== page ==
Patent Poetry: Sherlock Holmes and Winnie the Pooh Now in Public Domain


Sherlock and Winnie
now in the public domain,
Mickey Mouse next year

Every year on January 1, new works enter the public domain. In 2023, all literary works, musical compositions, and movies first published or released in 1927 entered the public domain in the United States.

Earlier works were already in the public domain.

As the University of California explains,

After March 1, 1989, all works (published and unpublished) are protected for 70 years from the date the author dies. So, for example, the unpublished works of an author who died in 1943 are in the public domain as of January 1, 2014. For works of corporate authorship (works made for hire), the copyright term is the shorter of 95 years from publication or 120 years from creation.

As we discussed way back in 2014, “Sherlock Holmes” author Sir Arthur Conan Doyle published his first Holmes work in 1887. His last Holmes work was a short story published in 1927. All but 10 of Doyle’s Holmes stories were published before 1923.

In 2014, the Doyle estate, which controlled the copyrights to the works, argued that Holmes was a “complex” character who evolved over time and that his character shouldn’t enter the public domain until ALL the Holmes works did.

Judge Richard Posner of the Seventh Circuit Court of Appeals rejected that argument, saying:

When a story falls into the public domain, story elements – including characters covered by the expired copyright – become fair game for follow-on authors.

Now, of course, all Holmes stories are public domain.

Winnie the Pooh, published in 1926, entered the public domain a year ago. However, Tigger (the tiger) didn’t appear until The House at Pooh Corner (published in 1928) and thus is still under copyright.

A filmmaker took advantage of the lapsing Pooh copyright to make a low-budget horror film entitled Winnie-the-Pooh: Blood and Honey, scheduled to be released in February.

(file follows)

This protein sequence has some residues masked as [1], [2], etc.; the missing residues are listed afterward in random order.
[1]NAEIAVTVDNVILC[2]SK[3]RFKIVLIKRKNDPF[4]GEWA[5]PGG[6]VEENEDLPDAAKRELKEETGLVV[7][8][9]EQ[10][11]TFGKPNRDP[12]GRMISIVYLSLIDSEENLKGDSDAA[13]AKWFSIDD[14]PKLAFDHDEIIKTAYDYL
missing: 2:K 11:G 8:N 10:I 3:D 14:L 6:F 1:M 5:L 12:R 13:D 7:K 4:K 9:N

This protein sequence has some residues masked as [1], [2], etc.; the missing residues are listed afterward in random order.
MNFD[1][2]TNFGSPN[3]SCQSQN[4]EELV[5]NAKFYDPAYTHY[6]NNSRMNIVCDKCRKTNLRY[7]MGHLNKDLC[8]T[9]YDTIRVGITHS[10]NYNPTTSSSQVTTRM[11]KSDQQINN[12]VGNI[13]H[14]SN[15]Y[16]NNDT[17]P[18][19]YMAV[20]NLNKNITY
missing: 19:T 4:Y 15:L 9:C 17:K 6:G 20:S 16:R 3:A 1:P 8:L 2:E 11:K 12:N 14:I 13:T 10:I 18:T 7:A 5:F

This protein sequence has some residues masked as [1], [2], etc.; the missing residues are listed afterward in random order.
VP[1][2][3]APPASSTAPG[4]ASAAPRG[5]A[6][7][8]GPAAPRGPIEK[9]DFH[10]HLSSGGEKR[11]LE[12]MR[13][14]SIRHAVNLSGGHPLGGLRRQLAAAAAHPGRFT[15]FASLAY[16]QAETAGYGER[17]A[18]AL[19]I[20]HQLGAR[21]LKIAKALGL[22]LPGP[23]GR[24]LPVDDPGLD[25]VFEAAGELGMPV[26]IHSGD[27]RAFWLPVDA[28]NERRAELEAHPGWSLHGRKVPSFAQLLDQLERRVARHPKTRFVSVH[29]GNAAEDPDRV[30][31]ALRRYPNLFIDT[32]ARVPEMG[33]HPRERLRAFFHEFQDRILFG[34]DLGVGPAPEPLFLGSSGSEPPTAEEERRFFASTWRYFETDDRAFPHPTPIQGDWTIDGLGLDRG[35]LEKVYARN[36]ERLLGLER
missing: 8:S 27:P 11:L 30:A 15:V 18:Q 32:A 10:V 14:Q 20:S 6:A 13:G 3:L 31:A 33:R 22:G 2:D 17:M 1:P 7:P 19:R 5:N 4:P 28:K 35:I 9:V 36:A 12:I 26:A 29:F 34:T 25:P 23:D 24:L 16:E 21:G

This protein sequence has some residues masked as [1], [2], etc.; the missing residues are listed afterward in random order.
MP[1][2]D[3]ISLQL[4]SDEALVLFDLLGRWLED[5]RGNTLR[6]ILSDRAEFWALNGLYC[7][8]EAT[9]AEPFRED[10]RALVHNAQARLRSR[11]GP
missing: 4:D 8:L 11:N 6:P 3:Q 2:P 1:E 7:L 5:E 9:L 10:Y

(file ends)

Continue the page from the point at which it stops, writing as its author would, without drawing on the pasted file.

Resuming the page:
As the New York Times reported, “Steamboat Willie,” the 1928 eight-minute short film that introduced Mickey Mouse, will lose copyright protection in the United States and a few other countries next year.

As the Times notes,

This nonspeaking Mickey has a rat-like nose, rudimentary eyes (no pupils), and a long tail. He can be naughty. In one “Steamboat Willie” scene, he torments a cat. In another, he uses a terrified goose as a trombone.

This means that as of January 1, 2024, the original short film can be copied, broadcast, and adapted without Disney’s permission.


Later versions of the character remain protected by copyrights, including the sweeter, rounder Mickey with red shorts and white gloves most familiar to audiences today. They will enter the public domain at different points over the coming decades.

Also, Mickey Mouse is protected by trademark law as well as by copyright law, and trademarks (unlike copyrights) never expire if companies use and maintain their property.

As the Times explains,

In 2007, Walt Disney Animation Studios redesigned its logo to incorporate the “Steamboat Willie” mouse. It has appeared before every movie the unit has released since, including “Frozen” and “Encanto,” deepening the old character’s association with the company. (The logo is also protected by a trademark.)

It’s important to note that different countries have different laws for when a work enters the public domain. Thus, if (for example) you want to release your new Sherlock Holmes movie on Netflix (which has a global audience), that movie can’t necessarily legally be shown outside the US without the permission of the Doyle estate.

Also, derivative works based on works in the public domain are still independently protected under copyright law. I.e., you can now freely adapt the Sherlock Holmes short stories in the US, but you can’t sell unauthorized copies of the Benedict Cumberbatch 2010 BBC series Sherlock.

Similarly, sound recordings of musical compositions from 1927 and earlier may still be protected by copyright law, depending on when they were released.

Just like the haiku above, we like to keep our posts short and sweet. Hopefully, you found this bite-sized information helpful.

DISCLAIMER: Because of the generality of this update, the information provided herein may not be applicable in all situations and should not be acted upon without specific legal advice based on particular situations.

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